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Wildlife on the Wind details the common fate shared by large mammal herds and Native peoples as Euro-American expansion swept the American West. As both were exploited and removed from much of the land, Indian tribes were sequestered on reservations where impoverished herds of deer, elk, pronghorn, and bighorn sheep and no bison remained. The story focuses on two of these Indian nations, the Eastern Shoshone and Northern Arapaho and how their cultures and lifestyles forever were changed by the loss of their nomadic hunting economy. In 1978, the tribal councils petitioned the U.S. Fish and Wildlife Service to help them recover their wildlife heritage. Wildlife on the Wind recounts how the first wildlife biologist to work on the Wind River Indian Reservation helped the Shoshone and Arapaho people change the course of conservation. In addition to a story of hope, perseverance, and restoration of charismatic wildlife, it's also a biologist's personal journey to understanding the true purpose of his work. This landmark conservation achievement is the first on an American Indian reservation to be published for a general audience.
Bruce Smith is a wildlife biologist and science writer. He spent most of his 30-year federal career managing wildlife populations on the Wind River Indian Reservation and the National Elk Refuge in Wyoming. His research produced over 40 technical and popular papers and book chapters focused primarily on large mammal population dynamics, habitat ecology, diseases, migratory behavior, and predator-prey relationships.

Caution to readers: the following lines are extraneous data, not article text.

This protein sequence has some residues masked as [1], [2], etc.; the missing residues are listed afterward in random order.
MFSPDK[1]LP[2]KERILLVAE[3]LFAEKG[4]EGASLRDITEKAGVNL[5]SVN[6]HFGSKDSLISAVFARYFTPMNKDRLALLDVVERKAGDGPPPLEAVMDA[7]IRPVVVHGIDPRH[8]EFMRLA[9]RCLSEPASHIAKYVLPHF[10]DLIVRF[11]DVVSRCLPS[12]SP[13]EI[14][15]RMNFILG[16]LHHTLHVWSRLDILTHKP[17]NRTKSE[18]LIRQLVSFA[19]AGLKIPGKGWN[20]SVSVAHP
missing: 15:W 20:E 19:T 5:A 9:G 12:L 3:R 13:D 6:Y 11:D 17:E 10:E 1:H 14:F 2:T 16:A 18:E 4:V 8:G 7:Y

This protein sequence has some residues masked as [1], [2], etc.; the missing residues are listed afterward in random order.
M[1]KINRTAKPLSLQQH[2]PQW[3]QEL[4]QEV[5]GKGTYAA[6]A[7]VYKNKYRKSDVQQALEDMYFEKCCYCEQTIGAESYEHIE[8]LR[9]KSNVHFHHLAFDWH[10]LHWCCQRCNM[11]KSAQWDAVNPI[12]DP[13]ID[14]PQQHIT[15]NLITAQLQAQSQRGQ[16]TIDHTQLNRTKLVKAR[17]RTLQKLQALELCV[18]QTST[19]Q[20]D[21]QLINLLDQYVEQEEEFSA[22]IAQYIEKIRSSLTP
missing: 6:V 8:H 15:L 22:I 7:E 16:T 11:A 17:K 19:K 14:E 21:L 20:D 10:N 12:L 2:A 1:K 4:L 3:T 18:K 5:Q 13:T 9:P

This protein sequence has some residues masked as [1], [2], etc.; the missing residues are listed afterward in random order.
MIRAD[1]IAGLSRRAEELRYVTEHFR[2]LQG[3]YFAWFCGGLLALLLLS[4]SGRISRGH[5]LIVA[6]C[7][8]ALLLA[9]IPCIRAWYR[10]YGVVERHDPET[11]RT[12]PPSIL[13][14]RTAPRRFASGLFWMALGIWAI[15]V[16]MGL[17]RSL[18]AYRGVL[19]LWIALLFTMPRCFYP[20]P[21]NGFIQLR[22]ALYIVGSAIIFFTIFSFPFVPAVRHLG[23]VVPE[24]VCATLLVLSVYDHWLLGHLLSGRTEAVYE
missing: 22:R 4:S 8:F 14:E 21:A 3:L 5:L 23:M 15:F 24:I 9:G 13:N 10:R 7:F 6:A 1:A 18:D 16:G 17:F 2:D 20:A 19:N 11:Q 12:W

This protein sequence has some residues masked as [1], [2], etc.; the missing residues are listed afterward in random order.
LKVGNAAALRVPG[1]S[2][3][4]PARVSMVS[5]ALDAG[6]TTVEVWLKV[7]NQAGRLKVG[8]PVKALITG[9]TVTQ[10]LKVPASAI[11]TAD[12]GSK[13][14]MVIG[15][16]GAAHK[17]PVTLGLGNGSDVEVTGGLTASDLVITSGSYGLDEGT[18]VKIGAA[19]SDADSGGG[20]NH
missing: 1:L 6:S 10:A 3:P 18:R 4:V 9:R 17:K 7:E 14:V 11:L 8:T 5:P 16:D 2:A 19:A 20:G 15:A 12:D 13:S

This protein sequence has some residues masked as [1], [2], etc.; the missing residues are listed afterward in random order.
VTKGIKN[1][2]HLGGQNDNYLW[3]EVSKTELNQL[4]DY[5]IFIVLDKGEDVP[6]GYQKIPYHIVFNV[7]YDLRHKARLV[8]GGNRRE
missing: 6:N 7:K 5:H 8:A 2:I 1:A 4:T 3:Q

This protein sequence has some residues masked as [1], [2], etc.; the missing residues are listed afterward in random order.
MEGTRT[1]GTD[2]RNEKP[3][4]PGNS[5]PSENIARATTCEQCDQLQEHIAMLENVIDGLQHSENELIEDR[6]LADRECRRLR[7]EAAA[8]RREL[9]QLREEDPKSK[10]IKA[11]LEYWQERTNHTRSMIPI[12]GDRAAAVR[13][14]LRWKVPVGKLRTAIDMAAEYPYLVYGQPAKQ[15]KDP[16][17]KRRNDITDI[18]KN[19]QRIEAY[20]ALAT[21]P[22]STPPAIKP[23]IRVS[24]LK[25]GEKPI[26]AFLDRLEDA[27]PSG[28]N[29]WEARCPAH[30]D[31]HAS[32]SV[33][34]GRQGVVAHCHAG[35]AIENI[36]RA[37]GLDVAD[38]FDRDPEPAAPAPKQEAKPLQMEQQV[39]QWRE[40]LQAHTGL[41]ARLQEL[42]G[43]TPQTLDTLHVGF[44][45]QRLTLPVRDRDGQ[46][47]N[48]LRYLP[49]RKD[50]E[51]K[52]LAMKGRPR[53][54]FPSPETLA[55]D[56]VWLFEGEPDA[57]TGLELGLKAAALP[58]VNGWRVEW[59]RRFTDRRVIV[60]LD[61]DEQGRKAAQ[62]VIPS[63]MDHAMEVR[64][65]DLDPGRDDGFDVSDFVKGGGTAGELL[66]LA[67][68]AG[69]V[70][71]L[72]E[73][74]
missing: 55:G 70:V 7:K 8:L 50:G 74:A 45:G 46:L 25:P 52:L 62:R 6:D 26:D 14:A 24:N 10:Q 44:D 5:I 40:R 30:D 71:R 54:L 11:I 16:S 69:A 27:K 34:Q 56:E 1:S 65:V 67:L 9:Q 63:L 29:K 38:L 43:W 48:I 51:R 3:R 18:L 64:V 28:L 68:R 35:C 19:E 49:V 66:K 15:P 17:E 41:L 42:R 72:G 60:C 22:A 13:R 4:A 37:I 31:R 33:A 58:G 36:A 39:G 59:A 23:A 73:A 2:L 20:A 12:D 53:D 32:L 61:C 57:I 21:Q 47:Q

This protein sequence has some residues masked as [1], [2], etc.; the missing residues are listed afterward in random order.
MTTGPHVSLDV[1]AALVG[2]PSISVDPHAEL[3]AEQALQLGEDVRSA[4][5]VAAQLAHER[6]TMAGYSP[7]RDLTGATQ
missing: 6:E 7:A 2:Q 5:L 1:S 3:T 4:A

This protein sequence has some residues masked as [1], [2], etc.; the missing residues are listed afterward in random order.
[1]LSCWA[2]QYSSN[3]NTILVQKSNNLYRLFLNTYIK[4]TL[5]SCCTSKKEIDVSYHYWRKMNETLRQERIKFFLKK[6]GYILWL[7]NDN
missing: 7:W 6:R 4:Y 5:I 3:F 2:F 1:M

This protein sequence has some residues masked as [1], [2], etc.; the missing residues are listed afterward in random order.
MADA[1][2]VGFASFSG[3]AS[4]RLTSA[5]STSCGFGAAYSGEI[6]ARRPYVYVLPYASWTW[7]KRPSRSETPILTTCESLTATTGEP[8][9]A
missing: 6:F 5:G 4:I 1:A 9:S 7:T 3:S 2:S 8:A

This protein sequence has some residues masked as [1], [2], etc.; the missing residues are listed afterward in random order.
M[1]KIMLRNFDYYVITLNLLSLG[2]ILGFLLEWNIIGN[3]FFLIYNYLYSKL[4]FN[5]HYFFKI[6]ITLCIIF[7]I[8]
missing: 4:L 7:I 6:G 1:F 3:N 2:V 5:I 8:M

After a combat tour with the US Marines in Vietnam, Bruce earned B.S. and M.S. degrees from the University of Montana. His Master's research concerned winter ecology of American mountain goats in Montana's Selway-Bitterroot Wilderness Area. Half-way through his government career, he investigated population regulation of the Jackson elk herd in Wyoming for his doctorate degree from the University of Wyoming.
His first book, Imperfect Pasture (2004), records changes in the ecology of the National Elk Refuge during its 100-year history. Wildlife on the Wind (2010) is based on his four years working with the Eastern Shoshone and Northern Arapaho Indian tribes. At their request, he catalogued the status of the reservation's diverse wildlife and helped foster a landmark recovery of elk, deer, moose, bighorn sheep, and pronghorn antelope. His latest book, Where Elk Roam: Conservation and Biopolitics of Our National Elk Herd (2011), chronicles his 22 years studying and managing Jackson Hole's famous migratory elk herd.
And in 2014, look for Life on the Rocks: A Portrait of the American Mountain Goat. This will be a continental look at the natural history and conservation challenges of Bruce's favorite mammal. A large format book with dozens of color photographs accompanying the text, it will be published by University Press of Colorado.
After leaving the US Fish and Wildlife Service in 2004, Bruce and his wife Diana moved to southwest Montana where he continues his conservation work and writing.
"The urgent task of restoring nature must of necessity be carried out by dedicated people who give themselves over to knowing and loving particular places. Bruce Smith is one of those people, and his account vividly illustrates both the hard work of healing and the success that can come when that work pays off."
– Peter Friederici, author of Nature's Restoration
"Combining history, biology, and memoir, Smith evokes the challenges of one of conservation's least sung professions – the wildlife biologist. In the process, he also recounts an exciting story of how Wyoming's Wind River Indian Reservation restored its wildlife."
– Ted Kerasote, author of Heart of Home: People, Wildlife, and Place